CoreyNiles92 wrote:Ahh well, I enjoyed my time learning about Buddhism while it lasted I had a completely different understanding on it's teachings. I don't value myself more than any other, so I do not wish to embark on a journey to become of greater value than anyone else.
No, Buddhism isn't about becoming a greater value person than everyone else, and anyone who want to become a greater value person than everyone else can not advance in this path. In regards to killing arahant, I have a simile:
A senior member of a government, he wish to bring benefit and happiness to people, he is not selfish. Because of that attitude, he has a greater value than a robber, a cheater, a terrorist. So if anyone want to harm him, the police will protect him better than normal people. And if you kill him, even you get the same punishment as killing other, people will hate you more, they may attack you, curse you, revenge you, because you killed a good person to them. That is how cause and effect, or kamma works, killing good people is worse than killing bad people. And the arahant is a very good and kind person to anyone.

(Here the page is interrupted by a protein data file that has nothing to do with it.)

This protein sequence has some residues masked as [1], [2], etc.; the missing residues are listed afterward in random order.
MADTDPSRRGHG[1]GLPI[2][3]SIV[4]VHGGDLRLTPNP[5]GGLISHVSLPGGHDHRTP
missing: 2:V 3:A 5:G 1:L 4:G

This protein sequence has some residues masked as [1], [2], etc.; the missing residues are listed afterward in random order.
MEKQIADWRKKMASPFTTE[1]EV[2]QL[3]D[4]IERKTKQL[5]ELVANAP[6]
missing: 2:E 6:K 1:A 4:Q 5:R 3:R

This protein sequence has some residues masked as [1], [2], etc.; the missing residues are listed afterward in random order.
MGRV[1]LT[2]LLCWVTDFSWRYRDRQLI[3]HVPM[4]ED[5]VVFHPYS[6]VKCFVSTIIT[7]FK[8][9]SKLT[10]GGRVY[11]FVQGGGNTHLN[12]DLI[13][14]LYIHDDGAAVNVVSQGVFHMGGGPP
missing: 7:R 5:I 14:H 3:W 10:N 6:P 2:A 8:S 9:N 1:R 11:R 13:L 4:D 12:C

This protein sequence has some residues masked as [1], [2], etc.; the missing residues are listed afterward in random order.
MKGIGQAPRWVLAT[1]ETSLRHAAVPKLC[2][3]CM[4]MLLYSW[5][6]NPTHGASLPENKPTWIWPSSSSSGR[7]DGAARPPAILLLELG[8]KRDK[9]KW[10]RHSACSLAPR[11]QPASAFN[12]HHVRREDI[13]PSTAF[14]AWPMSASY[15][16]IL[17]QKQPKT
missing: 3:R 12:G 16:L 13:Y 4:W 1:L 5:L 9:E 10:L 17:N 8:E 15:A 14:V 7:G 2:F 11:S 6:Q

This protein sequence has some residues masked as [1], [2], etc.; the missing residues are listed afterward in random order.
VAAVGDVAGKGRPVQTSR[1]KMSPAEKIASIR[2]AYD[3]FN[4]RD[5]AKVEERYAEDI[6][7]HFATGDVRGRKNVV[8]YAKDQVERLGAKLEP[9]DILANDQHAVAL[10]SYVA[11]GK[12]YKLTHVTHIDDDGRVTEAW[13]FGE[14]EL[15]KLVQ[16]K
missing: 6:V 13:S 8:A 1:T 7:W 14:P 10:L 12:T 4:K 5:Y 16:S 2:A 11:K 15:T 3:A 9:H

Here is another simile:
When in self defence, you killed someone, then you will get ease punishment. But if you killed someone to rob his assets, then you can get penalty because in this case you have much more bad actions and thoughts. Like that, if you meet a bad person, you can get angry an harm them, or kill them. But if you meet an arahant, who is pleasant to meet, who doesn't talk harshly, doesn't harm, doesn't cheat, doesn't kill, and you are angry with him, or kill him, in this case you do a much more bad action than than in cases you kill a robber or a terrorist. And because you do more bad actions, your kamma is worse.
The one who don't value himself more than other is actually better than the one who value himself more than other. And Buddhism is not the journey to become a more valued person, but a journey to become a happier person by destroying ignorance, hatred and greed.